For readers unaccustomed to literary fiction or those that enjoy more fast-paced, action-oriented stories, A Place for Us could end up on their DNF ("did not finish") shelf. However, I think the snail-like pace of the beginning is absolutely essential for the rest of the book. My advice, if you make it through the first one-third of the book, just keep going—everything is worth it in the end!

Recommended for:

A Place for Us is thoughtful, sincere, and heart-wrenching—everything a dramatic family story should be. It reflects the push and pull, give and take, of familial love and expectations. A Place for Us also shines a light on the complexities of life as an Indian American Muslim family. In many ways, Mirza's storytelling reminds me of Celeste Ng; they both harness the ability to weave compelling family stories around cultural norms and expectations and the divisions they threaten to create.

For these reasons, I highly recommend this book for lovers of literary fiction, family dramas, and those looking to diversify their reading experience.

(This review will be posted to my blog on the publication date: June 12, 2018.)
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Long, intense, at times on the slow and repetitive side, and yet this debut delivers a grave and beautiful punch. It deftly combines the specialness of a Muslim family and its culture with the commmon and recognizable features of a regular family anatomization. Best of all it’s done with a profound simplicity that touches the heart. Impressive work.
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As a long time fan of Sarah Jessica Parker’s book recommendations (her Instagram has put me onto fantastic reads including The Nix by Nathan Hill and No One Is Coming to Save Us by Stephanie Powell Watts) I have been incredibly excited for this release. A Place For Us by Fatima Farheen Mirza is a debut novel, and the first release of SJP for Hogarth.

This story follows the lives of an Indian-American Muslim family, and the story opens on the eve of the wedding of the eldest daughter, Hadia. After weaving in and out of the childhood of Hadia and her younger siblings Huda and Amar, and their parents Layla and Rafiq, we come full circle and return to the day of the wedding later in the novel. I loved this plot structure and thought it was extremely effective in bringing the reader up to speed with the context and nuances that may have been missed in that initial scene. I found the changing timelines and switches between point of view character a little confusing to begin with, but soon settled into the flow and found it gave a well-rounded perspective of the family dynamics. With the exception of Huda, I felt that we really got to feel a sense of each character’s perspective. Given the direction the plot takes, I think this was critical to evoking as much of an emotional response as it did.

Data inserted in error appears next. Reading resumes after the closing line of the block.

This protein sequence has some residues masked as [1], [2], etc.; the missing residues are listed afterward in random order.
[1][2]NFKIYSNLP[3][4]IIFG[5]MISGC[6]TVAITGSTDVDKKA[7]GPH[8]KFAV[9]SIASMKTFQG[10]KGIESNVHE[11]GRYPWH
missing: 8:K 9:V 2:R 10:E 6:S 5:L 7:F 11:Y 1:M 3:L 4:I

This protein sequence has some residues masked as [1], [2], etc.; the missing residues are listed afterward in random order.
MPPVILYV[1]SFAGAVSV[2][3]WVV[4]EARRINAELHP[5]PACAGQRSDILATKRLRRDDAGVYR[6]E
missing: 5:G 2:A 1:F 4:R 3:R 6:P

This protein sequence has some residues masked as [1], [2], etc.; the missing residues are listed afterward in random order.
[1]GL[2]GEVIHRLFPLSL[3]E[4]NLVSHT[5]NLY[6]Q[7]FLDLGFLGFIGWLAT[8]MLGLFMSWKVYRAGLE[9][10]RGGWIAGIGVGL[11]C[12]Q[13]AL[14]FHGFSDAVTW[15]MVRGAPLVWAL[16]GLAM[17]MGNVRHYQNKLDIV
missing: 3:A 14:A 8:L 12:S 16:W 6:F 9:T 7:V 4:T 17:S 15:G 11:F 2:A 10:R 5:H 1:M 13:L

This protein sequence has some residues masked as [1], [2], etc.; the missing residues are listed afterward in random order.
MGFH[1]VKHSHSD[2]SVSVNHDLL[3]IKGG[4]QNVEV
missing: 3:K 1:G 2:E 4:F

In terms of a multi-generational glimpse into a family, I have not seen this so deftly handled in fiction since Min Jin Lee’s Pachinko. What immediately captured me with this book was the portrayal of the everyday interactions between the characters, but before long it became obvious that it was the broader themes of belonging and place that I felt the reader drawn to connect with. So many of the relationships in this book, both familial and romantic, connect with these themes and tug at the heart strings, below is one example that I found to be such a perfect example of this:

Loving [name omitted to avoid spoilers] was not just loving a young woman. It was loving a whole world – a world changed by her presence, enlarged by her perception. She was of the same world he had been born into but had only ever felt himself outside of, waiting to be invited in. Sitting by her was the closest he came to feeling harmony with his own home. 

I found this a really powerful book and cannot wait to see the discussions it evokes in readers – I think this would make for a perfect book-club book for that reason.